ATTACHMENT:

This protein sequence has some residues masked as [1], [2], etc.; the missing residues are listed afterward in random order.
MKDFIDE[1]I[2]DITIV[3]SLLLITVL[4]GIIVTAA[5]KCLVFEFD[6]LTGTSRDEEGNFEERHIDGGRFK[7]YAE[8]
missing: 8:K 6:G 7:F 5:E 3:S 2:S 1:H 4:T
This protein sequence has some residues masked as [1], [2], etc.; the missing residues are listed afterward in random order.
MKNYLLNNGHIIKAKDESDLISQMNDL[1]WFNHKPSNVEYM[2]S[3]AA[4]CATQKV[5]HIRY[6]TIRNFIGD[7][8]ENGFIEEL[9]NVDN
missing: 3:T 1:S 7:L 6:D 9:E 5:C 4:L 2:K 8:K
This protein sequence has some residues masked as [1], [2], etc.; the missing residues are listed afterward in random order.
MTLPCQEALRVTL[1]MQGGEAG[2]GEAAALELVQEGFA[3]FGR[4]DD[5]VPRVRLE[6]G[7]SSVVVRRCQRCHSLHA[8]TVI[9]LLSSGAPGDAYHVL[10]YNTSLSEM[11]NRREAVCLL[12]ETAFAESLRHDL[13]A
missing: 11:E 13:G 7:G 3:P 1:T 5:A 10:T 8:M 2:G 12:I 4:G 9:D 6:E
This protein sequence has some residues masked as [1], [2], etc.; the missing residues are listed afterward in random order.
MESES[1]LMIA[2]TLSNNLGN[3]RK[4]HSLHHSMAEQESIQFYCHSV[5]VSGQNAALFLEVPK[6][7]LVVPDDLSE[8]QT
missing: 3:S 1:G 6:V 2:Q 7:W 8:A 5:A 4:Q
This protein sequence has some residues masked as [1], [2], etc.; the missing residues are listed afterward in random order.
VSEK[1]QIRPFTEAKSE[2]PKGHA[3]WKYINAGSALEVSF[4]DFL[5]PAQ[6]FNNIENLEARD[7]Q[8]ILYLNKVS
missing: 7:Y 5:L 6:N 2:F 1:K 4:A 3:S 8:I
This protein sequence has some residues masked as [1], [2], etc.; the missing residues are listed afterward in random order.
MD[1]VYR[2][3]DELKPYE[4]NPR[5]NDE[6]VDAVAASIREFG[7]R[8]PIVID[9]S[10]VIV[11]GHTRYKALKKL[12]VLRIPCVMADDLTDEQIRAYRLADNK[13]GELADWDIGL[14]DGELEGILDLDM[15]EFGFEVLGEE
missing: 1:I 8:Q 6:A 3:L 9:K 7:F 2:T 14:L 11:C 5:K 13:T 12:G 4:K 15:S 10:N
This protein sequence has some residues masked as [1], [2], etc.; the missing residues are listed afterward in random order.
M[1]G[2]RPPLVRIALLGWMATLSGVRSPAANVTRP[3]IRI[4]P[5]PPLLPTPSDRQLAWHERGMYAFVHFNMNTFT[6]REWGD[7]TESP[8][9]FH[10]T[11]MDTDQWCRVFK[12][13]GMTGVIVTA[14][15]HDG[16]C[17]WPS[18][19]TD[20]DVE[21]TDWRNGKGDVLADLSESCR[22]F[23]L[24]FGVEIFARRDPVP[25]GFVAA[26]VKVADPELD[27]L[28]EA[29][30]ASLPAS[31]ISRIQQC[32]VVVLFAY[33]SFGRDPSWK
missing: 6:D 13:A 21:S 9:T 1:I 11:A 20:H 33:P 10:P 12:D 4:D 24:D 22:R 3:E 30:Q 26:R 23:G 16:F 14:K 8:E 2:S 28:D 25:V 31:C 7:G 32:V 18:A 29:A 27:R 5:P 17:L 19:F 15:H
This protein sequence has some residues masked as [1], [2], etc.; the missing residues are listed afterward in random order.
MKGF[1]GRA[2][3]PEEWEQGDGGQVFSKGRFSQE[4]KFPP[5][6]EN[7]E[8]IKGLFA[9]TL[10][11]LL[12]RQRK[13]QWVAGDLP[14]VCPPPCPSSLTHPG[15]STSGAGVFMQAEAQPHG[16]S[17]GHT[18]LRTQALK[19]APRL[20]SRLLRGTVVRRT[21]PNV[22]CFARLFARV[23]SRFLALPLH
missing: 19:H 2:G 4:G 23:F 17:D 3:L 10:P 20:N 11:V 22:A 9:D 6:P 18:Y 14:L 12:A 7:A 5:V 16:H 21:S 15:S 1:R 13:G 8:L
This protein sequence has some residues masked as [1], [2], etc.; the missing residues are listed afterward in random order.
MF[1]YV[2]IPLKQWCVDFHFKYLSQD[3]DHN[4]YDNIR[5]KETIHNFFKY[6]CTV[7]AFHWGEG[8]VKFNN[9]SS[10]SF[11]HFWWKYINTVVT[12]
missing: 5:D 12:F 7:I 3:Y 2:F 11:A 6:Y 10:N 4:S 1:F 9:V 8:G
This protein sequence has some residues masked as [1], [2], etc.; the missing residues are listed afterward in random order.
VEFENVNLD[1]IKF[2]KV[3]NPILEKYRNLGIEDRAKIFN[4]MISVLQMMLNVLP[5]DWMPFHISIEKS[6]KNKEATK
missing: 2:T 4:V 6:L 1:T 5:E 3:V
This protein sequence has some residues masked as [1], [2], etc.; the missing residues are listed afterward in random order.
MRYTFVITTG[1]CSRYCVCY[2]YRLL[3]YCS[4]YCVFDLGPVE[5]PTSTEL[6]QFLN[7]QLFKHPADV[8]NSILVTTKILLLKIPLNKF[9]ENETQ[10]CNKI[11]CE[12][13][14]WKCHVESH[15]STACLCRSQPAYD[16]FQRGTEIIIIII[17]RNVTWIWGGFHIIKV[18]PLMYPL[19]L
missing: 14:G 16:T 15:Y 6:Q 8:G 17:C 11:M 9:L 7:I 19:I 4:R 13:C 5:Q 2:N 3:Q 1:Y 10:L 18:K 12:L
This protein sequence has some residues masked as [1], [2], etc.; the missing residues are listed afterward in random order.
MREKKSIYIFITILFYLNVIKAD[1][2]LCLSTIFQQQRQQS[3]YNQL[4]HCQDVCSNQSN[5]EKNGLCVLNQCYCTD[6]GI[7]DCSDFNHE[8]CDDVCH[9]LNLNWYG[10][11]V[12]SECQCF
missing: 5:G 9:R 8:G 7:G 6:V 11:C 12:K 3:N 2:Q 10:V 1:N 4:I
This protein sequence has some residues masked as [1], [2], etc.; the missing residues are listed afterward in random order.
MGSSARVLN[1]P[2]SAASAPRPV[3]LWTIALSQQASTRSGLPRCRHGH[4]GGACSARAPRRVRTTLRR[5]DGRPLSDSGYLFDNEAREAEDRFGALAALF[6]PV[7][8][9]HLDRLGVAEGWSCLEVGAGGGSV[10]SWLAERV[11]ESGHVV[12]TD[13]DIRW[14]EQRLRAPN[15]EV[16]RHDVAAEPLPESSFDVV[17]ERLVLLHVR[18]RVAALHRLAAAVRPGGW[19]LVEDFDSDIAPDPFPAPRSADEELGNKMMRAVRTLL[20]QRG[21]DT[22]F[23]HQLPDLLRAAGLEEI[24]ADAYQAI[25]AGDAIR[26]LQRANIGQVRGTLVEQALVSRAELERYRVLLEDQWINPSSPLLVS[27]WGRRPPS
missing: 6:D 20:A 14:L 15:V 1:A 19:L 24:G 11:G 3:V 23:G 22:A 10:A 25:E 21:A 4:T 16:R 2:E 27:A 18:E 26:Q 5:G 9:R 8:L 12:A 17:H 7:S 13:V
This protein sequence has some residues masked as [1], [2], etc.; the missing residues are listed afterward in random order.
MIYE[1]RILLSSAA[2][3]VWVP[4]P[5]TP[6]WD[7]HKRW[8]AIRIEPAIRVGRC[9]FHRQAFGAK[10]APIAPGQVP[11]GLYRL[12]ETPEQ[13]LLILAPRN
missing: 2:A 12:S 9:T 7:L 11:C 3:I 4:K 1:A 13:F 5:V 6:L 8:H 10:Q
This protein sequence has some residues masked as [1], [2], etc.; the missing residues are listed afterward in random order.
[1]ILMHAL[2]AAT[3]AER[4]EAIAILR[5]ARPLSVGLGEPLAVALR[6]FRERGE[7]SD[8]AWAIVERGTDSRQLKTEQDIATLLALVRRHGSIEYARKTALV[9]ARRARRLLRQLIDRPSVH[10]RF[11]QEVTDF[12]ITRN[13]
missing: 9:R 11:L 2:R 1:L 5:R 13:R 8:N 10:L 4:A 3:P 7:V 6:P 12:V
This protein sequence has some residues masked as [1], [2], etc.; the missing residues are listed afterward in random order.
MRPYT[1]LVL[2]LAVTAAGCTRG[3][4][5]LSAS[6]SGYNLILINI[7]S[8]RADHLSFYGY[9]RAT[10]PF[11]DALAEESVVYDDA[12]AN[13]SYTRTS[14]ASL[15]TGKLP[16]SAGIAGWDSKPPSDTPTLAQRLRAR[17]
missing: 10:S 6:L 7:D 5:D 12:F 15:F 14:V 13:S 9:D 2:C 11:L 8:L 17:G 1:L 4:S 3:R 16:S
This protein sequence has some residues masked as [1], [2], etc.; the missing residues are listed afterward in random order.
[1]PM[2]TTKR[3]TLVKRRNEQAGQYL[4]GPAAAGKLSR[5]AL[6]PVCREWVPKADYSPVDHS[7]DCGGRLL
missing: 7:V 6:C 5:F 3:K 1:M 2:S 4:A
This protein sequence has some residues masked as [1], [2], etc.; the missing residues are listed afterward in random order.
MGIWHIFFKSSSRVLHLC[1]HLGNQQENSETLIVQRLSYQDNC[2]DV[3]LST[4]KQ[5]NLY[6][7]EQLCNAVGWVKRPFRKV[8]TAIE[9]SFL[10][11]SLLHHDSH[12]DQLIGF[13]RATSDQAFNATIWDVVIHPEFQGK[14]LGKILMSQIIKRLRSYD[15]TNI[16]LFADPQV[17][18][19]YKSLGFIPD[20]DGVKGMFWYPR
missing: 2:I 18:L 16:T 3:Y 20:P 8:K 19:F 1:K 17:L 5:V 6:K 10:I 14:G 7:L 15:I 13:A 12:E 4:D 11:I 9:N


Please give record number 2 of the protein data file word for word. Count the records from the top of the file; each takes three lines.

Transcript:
This protein sequence has some residues masked as [1], [2], etc.; the missing residues are listed afterward in random order.
MKNYLLNNGHIIKAKDESDLISQMNDL[1]WFNHKPSNVEYM[2]S[3]AA[4]CATQKV[5]HIRY[6]TIRNFIGD[7][8]ENGFIEEL[9]NVDN
missing: 3:T 1:S 7:L 6:D 9:E 5:C 4:L 2:K 8:K